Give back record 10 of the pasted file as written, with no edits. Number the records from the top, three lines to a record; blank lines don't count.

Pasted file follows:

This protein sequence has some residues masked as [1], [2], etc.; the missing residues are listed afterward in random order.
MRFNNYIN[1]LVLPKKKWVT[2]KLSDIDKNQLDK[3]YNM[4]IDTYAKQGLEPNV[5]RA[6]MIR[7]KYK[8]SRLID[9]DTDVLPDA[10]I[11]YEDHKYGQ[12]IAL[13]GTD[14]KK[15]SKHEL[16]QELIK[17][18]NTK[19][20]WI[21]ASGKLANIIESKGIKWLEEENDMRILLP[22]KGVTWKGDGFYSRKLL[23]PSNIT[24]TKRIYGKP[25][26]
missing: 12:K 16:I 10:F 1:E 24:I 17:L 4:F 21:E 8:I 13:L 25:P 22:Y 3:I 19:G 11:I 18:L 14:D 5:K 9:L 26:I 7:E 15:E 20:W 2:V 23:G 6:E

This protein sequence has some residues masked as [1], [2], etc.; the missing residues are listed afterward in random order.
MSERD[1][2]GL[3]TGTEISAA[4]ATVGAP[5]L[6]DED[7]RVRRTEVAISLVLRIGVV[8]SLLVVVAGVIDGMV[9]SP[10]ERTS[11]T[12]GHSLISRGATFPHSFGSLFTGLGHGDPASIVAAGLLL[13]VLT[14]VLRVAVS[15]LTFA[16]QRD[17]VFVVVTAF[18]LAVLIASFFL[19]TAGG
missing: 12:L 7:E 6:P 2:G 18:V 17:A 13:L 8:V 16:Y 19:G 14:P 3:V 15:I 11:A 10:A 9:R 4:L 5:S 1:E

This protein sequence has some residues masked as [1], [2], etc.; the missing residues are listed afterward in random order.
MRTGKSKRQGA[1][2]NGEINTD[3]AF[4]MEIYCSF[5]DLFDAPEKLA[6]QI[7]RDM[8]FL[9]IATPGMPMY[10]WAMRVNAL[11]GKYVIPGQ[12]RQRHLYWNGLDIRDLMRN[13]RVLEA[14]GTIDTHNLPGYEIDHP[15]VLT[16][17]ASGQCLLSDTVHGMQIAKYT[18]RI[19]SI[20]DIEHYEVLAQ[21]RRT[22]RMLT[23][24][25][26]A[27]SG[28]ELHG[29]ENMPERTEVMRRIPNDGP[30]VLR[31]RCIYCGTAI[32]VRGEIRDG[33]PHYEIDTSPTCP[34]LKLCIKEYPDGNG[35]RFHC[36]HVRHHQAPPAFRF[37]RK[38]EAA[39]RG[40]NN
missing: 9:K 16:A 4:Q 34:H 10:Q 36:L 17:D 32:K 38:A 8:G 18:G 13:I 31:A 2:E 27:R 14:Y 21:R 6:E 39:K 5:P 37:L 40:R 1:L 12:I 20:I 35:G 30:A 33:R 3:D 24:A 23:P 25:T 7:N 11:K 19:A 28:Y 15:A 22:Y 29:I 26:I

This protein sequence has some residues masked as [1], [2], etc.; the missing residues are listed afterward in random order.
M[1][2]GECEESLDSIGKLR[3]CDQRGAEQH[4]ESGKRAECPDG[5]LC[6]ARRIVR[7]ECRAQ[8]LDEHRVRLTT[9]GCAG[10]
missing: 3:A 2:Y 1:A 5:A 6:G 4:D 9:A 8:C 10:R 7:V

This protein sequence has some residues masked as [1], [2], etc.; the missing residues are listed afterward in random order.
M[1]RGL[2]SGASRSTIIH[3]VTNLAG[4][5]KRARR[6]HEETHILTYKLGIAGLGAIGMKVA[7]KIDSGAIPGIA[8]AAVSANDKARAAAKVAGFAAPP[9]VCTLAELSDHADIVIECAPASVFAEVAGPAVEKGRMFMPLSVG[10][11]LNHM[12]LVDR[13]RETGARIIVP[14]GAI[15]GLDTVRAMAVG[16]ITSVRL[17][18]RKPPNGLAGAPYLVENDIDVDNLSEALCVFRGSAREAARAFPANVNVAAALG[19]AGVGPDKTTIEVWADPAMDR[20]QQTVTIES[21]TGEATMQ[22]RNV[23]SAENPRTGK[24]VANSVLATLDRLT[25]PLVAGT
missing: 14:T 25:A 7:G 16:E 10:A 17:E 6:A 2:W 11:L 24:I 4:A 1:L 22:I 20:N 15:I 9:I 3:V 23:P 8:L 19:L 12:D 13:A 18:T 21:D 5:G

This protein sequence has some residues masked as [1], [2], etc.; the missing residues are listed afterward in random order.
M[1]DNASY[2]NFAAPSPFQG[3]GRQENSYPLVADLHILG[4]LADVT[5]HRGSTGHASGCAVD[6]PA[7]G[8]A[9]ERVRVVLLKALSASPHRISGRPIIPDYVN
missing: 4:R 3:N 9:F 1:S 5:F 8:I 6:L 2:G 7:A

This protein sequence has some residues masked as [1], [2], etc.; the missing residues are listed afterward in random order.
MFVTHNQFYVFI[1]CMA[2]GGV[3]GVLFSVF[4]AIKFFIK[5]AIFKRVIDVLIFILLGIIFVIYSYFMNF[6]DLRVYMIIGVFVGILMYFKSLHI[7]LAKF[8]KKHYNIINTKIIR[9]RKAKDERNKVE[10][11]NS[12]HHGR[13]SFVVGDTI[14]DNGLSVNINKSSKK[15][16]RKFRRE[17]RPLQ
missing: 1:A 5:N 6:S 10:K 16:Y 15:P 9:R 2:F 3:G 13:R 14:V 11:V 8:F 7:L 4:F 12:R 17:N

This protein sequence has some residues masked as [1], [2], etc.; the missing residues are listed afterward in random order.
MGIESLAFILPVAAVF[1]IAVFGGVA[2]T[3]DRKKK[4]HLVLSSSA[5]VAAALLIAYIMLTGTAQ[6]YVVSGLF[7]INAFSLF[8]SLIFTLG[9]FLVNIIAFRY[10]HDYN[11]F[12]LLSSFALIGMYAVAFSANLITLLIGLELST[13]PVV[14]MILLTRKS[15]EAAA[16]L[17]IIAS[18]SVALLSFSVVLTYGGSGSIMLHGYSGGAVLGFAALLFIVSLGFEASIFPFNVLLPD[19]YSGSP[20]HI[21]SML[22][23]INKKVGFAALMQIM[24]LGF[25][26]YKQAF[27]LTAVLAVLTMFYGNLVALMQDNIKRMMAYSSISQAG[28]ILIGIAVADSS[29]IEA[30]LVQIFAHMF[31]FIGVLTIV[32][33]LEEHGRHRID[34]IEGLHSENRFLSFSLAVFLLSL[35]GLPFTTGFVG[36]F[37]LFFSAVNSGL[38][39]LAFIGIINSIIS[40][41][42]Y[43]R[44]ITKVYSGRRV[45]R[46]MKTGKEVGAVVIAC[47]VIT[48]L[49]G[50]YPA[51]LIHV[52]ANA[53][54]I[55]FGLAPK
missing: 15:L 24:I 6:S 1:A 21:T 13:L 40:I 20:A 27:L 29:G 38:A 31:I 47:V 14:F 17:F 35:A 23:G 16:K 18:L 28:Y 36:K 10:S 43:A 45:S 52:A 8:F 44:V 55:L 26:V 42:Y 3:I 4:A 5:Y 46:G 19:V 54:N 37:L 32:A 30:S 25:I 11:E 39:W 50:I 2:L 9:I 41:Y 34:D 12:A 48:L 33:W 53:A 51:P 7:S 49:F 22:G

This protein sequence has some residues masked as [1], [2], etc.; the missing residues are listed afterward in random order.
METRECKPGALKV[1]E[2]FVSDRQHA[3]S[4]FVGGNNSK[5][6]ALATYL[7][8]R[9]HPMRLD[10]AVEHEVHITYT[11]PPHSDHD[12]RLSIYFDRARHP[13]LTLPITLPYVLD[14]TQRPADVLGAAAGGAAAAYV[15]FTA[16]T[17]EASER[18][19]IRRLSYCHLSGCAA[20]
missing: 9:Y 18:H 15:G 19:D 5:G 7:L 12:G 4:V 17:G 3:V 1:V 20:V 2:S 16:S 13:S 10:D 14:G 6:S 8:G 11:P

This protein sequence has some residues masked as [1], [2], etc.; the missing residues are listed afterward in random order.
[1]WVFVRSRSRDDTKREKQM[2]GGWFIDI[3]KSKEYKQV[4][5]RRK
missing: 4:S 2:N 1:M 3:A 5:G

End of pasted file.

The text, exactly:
This protein sequence has some residues masked as [1], [2], etc.; the missing residues are listed afterward in random order.
[1]WVFVRSRSRDDTKREKQM[2]GGWFIDI[3]KSKEYKQV[4][5]RRK
missing: 4:S 2:N 1:M 3:A 5:G